The default path for the docker logs are in: /var/lib/docker/containers/[container id]/[container-id]-json.log
These logs are in JSON format and are easily parsed using our anchor based parse or JSON operator. For more information, see the following:
Stream the Live Logs From a Container to a Sumo Logic HTTP Endpoint
If you don’t want to install a collector, you can use a “Hosted Collector” and push your log messages from a container to your unique HTTP endpoint. This is done on the Docker host and utilizes the “docker logs” command.
First, configure a hosted collector with a HTTP Source:
The basic steps here are to choose “Add Collector” then “Hosted Collector” and choose “Add Source” selecting HTTP. Once the source metadata is entered, you will be provided a unique URL that can accept incoming data via HTTP POST. Scripting a basic wrapper for CURL will do the trick. Here is an example:
#!/bin/bash URL="https://collectors.sumologic.com/receiver/v1/http/[your unique URL]" while read data; do curl –data “$data” $URL done
Edit the URL variable to match the unique URL you obtained when setting up the HTTP source.
Using the docker logs command, you can follow the STDOUT data that your container is generating. Assuming that we named our curl wrapper “watch-docker.sh” and we are running a container named “mongo_instance_002” we could issue a command like:
nohup sh -c 'docker logs --follow=true --timestamps=true mongo_instance_002 | ./watch-docker.sh' &
While the container is running, its output will be sent directly to Sumo Logic. Note that “follow” is set to true. This ensures that we are collecting a live stream of the STDOUT data from the container. I’ve also chosen to turn on timestamps so that Sumo Logic will use the timestamp from the docker logs command when the data is indexed.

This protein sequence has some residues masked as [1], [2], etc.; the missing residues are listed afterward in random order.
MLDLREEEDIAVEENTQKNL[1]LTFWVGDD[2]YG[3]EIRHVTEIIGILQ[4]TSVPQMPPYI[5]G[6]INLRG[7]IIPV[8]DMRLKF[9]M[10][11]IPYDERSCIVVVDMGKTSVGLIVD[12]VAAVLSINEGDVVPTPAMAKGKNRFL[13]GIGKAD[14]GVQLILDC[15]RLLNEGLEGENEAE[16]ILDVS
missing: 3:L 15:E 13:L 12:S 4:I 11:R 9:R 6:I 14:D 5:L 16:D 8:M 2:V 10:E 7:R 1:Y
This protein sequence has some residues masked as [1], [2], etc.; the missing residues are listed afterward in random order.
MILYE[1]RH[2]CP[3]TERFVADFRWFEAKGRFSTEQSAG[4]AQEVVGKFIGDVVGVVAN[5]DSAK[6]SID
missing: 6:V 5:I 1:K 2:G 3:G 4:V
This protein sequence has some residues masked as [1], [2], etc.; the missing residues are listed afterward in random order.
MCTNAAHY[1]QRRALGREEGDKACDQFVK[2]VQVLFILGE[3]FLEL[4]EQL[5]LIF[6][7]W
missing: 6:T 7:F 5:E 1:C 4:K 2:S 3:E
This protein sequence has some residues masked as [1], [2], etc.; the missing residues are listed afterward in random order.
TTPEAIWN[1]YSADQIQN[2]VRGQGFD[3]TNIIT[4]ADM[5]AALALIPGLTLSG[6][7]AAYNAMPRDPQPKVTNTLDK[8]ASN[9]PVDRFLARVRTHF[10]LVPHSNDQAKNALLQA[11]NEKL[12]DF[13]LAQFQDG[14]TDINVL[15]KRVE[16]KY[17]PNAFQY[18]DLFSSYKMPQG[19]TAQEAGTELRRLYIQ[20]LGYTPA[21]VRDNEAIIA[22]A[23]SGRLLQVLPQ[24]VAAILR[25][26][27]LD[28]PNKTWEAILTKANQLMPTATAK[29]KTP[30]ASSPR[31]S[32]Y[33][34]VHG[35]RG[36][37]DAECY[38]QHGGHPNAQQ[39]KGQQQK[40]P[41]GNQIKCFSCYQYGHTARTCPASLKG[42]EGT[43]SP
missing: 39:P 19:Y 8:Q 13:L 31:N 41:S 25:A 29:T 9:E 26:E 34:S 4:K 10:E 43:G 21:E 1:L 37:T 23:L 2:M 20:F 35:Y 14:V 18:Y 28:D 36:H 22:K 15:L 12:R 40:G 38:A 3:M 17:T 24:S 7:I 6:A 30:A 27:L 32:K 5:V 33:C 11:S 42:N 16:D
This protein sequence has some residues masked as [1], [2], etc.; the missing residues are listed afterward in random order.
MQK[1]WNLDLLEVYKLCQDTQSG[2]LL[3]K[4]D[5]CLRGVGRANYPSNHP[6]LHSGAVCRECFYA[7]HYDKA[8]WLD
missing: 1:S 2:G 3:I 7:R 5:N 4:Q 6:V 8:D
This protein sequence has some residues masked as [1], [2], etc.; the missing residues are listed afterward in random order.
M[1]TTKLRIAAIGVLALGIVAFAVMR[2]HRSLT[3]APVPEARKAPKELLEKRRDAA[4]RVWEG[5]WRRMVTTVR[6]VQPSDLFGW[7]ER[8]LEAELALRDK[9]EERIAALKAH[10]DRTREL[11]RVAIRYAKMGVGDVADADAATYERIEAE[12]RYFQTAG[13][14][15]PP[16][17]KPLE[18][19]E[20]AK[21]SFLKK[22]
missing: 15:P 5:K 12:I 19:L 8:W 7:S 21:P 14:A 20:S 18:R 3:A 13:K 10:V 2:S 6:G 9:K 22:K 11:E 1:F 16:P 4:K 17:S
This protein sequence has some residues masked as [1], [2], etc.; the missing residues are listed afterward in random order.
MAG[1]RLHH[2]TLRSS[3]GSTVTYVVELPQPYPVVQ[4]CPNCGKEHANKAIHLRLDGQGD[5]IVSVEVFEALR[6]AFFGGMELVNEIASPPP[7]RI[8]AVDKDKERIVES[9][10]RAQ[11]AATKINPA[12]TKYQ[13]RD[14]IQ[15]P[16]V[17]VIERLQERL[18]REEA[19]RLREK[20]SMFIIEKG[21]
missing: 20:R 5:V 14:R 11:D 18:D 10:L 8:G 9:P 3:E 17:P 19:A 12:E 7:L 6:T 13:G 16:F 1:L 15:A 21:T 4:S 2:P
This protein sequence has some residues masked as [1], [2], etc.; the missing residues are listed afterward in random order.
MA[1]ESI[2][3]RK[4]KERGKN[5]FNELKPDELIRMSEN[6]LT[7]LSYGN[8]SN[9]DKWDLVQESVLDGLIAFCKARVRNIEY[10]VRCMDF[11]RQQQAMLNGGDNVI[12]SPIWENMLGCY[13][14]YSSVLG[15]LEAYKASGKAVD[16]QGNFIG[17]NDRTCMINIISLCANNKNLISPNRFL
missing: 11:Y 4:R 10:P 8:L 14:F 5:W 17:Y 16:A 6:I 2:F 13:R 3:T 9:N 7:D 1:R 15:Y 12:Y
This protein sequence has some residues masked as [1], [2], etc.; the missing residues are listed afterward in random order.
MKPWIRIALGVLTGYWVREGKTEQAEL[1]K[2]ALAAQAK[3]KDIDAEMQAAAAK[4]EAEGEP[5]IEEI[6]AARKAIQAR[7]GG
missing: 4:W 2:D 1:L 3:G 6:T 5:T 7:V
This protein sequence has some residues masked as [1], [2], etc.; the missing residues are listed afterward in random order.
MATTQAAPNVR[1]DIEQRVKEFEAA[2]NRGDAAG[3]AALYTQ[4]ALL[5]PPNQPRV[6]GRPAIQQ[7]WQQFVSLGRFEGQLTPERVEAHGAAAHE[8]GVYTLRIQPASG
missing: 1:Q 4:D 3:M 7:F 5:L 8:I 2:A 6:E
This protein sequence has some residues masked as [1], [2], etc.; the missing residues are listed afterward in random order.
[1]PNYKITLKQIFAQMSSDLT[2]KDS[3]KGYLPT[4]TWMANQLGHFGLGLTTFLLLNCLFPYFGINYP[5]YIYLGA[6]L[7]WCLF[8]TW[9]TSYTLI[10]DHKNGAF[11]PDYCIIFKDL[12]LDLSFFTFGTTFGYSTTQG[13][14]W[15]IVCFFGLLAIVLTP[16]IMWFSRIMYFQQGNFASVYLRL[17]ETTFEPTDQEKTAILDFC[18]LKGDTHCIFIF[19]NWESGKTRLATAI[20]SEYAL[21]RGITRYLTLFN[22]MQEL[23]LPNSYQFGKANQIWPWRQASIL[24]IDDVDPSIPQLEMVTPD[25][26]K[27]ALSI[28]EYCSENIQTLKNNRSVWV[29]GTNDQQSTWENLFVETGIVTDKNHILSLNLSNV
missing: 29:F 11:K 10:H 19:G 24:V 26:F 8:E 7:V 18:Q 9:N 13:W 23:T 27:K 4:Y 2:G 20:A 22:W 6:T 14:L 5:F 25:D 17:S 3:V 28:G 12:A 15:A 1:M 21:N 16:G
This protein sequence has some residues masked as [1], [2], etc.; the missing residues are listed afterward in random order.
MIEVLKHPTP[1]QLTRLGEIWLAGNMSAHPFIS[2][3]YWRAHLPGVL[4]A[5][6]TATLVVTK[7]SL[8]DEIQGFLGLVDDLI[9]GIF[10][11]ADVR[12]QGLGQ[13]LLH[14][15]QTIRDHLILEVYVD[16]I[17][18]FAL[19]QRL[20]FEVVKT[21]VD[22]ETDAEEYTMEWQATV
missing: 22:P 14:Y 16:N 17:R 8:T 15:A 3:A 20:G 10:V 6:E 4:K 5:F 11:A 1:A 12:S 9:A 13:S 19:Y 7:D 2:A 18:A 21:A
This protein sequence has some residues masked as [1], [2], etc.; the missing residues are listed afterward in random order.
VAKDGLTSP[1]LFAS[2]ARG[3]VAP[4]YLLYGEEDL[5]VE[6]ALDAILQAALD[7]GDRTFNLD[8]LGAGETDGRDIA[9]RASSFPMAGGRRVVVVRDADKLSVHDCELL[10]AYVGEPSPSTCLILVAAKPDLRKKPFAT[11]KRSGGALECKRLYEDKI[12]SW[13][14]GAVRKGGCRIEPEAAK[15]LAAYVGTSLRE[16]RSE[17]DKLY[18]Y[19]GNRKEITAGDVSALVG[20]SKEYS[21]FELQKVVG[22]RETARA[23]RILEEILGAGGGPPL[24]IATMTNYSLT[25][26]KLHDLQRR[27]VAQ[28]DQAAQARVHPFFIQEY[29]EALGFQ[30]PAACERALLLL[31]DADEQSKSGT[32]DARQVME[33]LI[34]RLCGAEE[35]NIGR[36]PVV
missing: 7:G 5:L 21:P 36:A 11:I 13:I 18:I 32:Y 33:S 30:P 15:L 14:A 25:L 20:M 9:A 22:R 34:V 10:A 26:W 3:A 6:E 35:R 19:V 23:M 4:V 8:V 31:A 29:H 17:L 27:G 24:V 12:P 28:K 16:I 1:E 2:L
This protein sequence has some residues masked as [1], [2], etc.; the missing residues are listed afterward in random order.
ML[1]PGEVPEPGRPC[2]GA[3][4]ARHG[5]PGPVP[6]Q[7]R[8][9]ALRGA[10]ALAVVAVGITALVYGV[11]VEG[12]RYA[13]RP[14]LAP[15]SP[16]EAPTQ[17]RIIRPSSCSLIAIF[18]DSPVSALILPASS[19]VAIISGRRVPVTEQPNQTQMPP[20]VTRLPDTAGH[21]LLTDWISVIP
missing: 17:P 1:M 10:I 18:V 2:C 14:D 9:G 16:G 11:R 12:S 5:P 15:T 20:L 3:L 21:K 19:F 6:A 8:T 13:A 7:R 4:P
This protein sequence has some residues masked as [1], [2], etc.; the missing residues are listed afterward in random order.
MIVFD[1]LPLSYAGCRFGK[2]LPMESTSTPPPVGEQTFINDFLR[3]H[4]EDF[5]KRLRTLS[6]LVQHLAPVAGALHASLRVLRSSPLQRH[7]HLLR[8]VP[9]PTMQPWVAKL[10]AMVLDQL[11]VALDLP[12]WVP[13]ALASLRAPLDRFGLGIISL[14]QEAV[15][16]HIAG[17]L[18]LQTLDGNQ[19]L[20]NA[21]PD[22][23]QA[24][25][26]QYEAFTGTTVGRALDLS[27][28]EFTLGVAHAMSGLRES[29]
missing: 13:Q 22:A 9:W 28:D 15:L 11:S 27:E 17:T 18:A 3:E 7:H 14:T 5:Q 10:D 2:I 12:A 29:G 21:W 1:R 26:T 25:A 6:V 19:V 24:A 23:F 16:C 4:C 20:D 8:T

For more information on docker logs, go here.
Bind Your Containers to a Volume on the Host and Collect There
Docker provides the ability to mount a volume on the host to the container. Without getting into too much detail about how to achieve this (different methods may be applicable for your needs), check out the Docker documentation.
Assuming that your dockerized applications are logging to a predefined directory and that directory is mounted to the host filesystem, you can install a Sumo Logic collector on your Docker host and create a new source that monitors the shared volume that you are logging to.
There are some concerns that this could open up a potential attack vector if your container is compromised, so please ensure that the necessary security measures have been put into place. For internal use cases on an already secured environment, this is likely a non-factor.
*BONUS* Install a Collector Running in a “Helper” Container
Borrowing from Caleb Sotelo’s post it’s possible to stick to the “one process, one container” mentality, and run a Sumo Logic collector within its own Docker container.
You can create a container that only contains a Sumo Logic collector. Assuming that this container has the ability to see other containers in your Docker environment, you can configure data sources to pull logs from other containers. This can be done over SSH using remote sources in Sumo Logic or by utilizing shared volumes and using Local File sources.
Setting up remote sources requires SSH access either via a shared key or username/password combo. Here is some additional detail on setting up remote sources.
Please note, this is dependent upon the configuration of your Docker environment supporting communication between containers via SSH or shared volumes and is a bit out of scope for this walkthrough. For some additional information, check these out: